These stories are basic Journalism 101, the kind of bread-and-butter reporting on government that one expects from a major news organization. So how to explain that neither of these prestigious and influential newspapers—or practically any of the corporate media in the US, for that matter—bothered to mention it when the Pentagon’s inspector general this year issued a report blasting the US Army for misreporting $6.5 trillion (that’s not a typo; it’s trillion with a T) as its spending total for the 2015 fiscal year.Dave LindorffDave Lindorff

(Continued here.)

Wednesday, August 31, 2016

In the midst of the US presidential campaign abyss, does anyone care about humankind's future?

NASA: Earth is warming at a pace 'unprecedented in 1,000 years'

Records of temperature that go back far further than 1800s suggest warming of recent decades is out of step with any period over the past millennium

Oliver Milman, the Guardian

The planet is warming at a pace not experienced within the past 1,000 years, at least, making it “very unlikely” that the world will stay within a crucial temperature limit agreed by nations just last year, according to NASA’s top climate scientist.

This year has already seen scorching heat around the world, with the average global temperature peaking at 1.38C above levels experienced in the 19th century, perilously close to the 1.5C limit agreed in the landmark Paris climate accord. July was the warmest month since modern record keeping began in 1880, with each month since October 2015 setting a new high mark for heat.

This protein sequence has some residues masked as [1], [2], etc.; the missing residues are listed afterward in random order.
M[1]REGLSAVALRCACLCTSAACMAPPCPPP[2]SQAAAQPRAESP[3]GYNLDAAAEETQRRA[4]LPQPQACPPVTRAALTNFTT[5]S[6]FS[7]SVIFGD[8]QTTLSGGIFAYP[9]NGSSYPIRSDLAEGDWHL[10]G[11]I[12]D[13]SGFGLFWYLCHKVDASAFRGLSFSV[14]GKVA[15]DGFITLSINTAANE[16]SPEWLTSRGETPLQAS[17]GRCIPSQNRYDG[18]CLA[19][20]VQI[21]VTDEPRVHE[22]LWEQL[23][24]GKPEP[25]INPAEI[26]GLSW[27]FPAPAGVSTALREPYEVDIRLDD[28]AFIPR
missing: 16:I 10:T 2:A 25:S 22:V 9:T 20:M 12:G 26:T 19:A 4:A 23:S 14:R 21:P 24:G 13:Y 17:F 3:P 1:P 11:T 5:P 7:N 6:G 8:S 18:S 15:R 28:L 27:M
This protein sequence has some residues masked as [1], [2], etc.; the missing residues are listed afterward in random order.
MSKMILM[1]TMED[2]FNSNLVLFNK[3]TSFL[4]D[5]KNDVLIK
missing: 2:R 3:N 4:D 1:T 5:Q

But NASA said that records of temperature that go back far further, taken via analysis of ice cores and sediments, suggest that the warming of recent decades is out of step with any period over the past millennium.

“In the last 30 years we’ve really moved into exceptional territory,” Gavin Schmidt, director of NASA’s Goddard Institute for Space Studies, said. “It’s unprecedented in 1,000 years. There’s no period that has the trend seen in the 20th century in terms of the inclination (of temperatures).”

(Continued here.)

Another recommended book for 2016: E.O. Wilson's 'Half-Earth'

by Leigh Pomeroy

I have recommended books in Vox Verax twice already this year, in "Tired of all Trump, all the time? Enlighten yourself with these books" and "Read Shawn Otto's 'The War on Science'". I'm now adding another to the list of the four I've given already: Edward O. Wilson's Half-Earth.